Enerphit: the Passivhaus retrofit method
Enerphit Passivhaus retrofit case study: Zetland Victorian townhouses in Manchester

Enerphit: the Passivhaus retrofit method

How to achieve the Passivhaus standard of energy efficiency in an older property

By Caroline Rodrigues |

Enerphit is the Passivhaus certificate for achieving highly energy-efficient home retrofits. Just as with a new-build, insulation, airtightness and renewables all come into consideration. With the help of an Enerphit retrofit plan, the Passivhaus Institute‘s step-by-step approach happens in two or more stages. Architect Tom Raymont from Arboreal Architecture outlines what is involved.

Experience is key

Start your plans by finding a good architect. You want one with experience of a deep retrofit and preferably an accredited Passivhaus designer. They need expertise in understanding how heat, air and moisture move through a building.

Also, an independent assessor, working alongside the Passivhaus-trained architect, is necessary if you want to achieve a certified Enerphit retrofit. This is more expensive than a deep retrofit to high energy efficiency levels. It is possible to design all the improvements but only carry them out incrementally as funds become available.

zetland house manchester passivhaus renovation - grand designs

Ecospheric retrofitted this pair of Victorian townhouses to Enerphit Plus standards with recycled newspaper insulation, an MVHR system and PV panels, costing around £250,000 per house. Photo: Rick McCullagh

Layers of insulation

Adding new layers of insulation to the inside or outside of a building may change its appearance. This includes the details at windows, doors and other junctions.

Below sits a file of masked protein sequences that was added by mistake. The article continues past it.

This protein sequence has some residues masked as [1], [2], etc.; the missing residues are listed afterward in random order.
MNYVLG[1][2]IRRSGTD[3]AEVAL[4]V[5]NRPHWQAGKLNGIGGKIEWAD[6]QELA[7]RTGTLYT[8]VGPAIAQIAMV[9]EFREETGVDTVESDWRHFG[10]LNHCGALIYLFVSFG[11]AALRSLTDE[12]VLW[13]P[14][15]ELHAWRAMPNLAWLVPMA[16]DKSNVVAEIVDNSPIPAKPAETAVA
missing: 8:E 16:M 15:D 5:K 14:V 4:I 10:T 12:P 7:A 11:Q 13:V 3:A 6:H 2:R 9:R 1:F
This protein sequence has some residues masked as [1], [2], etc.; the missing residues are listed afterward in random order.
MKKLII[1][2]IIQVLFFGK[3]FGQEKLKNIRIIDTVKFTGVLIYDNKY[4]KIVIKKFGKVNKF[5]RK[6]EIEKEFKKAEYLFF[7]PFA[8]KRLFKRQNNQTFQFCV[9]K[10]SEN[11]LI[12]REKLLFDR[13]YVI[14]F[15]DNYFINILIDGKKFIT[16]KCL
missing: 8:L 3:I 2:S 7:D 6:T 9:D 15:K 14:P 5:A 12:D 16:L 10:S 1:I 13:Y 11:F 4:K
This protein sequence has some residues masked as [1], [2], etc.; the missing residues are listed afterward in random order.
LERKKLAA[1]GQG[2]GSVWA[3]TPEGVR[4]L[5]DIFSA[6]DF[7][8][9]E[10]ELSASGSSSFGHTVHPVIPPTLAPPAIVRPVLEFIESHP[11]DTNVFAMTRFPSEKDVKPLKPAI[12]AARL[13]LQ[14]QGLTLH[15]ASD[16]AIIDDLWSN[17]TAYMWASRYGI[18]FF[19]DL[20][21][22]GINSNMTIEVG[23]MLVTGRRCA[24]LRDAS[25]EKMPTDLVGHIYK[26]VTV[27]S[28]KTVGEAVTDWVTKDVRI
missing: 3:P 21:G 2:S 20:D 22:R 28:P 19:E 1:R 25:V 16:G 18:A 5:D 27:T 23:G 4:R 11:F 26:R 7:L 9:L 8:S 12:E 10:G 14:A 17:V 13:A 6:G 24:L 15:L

Technically, moisture is the key issue and it’s very important that the condensation risk is designed out. Traditional insulation products are often the most reliable. Wood-fibre boards, cork boards and blown cellulose all have excellent performance. They are plant-based and breathable.

V-shaped timber beams in an Enerphit Passivhaus retrofit living room

Inside one of the above Enerphit townhouses, where hot water is stored in a tank using a thermocline control to maximise efficiency and the PV panels generate more power than they use. Photo: Rick McCullagh

Improving airtightness

It’s possible to achieve airtightness in an older home but it is a technical challenge. Most buildings are quite leaky, even if you can’t feel a draught. So, a deep retrofit to Enerphit standard can improve airtightness by a factor of ten.

A mechanical ventilation with heat recovery system (MVHR) is often quite an expensive part of the project, but they are not difficult to install. Consider MVHR once you are sure the energy-efficiency of the building’s structure is as good as it can be.

Enerphit extension in Walthamstow sprayed in airtight Prokol exterior coating

Office S&M designed this airtight extension in Walthamstow. It’s sprayed in airtight Prokol exterior coating. The extension cost £110,000. Photo: French + Tye

Heat pumps

Electric heating for spaces and hot water is the future. Air-source heat pumps offer the best mix of performance and cost. But for a bit more money a ground-source heat pump system will lower energy use further. Then, if you sign up for a 100% renewable electricity tariff you can live in a very low-carbon home.

Enerphit case study: Walthamstow

Inside the extension shown above. Photo: French + Tye